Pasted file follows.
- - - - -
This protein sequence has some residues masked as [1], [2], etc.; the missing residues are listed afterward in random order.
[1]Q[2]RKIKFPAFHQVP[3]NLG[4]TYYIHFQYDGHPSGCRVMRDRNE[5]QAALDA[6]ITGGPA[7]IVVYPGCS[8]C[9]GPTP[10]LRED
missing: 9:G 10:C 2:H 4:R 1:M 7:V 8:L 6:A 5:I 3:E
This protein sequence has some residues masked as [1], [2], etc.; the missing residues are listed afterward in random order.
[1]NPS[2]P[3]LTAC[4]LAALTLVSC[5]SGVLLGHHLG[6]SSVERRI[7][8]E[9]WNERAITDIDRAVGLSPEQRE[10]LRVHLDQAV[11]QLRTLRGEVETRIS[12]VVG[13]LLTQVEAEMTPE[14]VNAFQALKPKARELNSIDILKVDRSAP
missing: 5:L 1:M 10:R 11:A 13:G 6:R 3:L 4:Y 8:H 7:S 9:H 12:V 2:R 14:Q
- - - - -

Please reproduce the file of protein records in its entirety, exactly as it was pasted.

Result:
This protein sequence has some residues masked as [1], [2], etc.; the missing residues are listed afterward in random order.
[1]Q[2]RKIKFPAFHQVP[3]NLG[4]TYYIHFQYDGHPSGCRVMRDRNE[5]QAALDA[6]ITGGPA[7]IVVYPGCS[8]C[9]GPTP[10]LRED
missing: 9:G 10:C 2:H 4:R 1:M 7:V 8:L 6:A 5:I 3:E
This protein sequence has some residues masked as [1], [2], etc.; the missing residues are listed afterward in random order.
[1]NPS[2]P[3]LTAC[4]LAALTLVSC[5]SGVLLGHHLG[6]SSVERRI[7][8]E[9]WNERAITDIDRAVGLSPEQRE[10]LRVHLDQAV[11]QLRTLRGEVETRIS[12]VVG[13]LLTQVEAEMTPE[14]VNAFQALKPKARELNSIDILKVDRSAP
missing: 5:L 1:M 10:R 11:A 13:G 6:R 3:L 4:Y 8:H 7:S 9:H 12:V 2:R 14:Q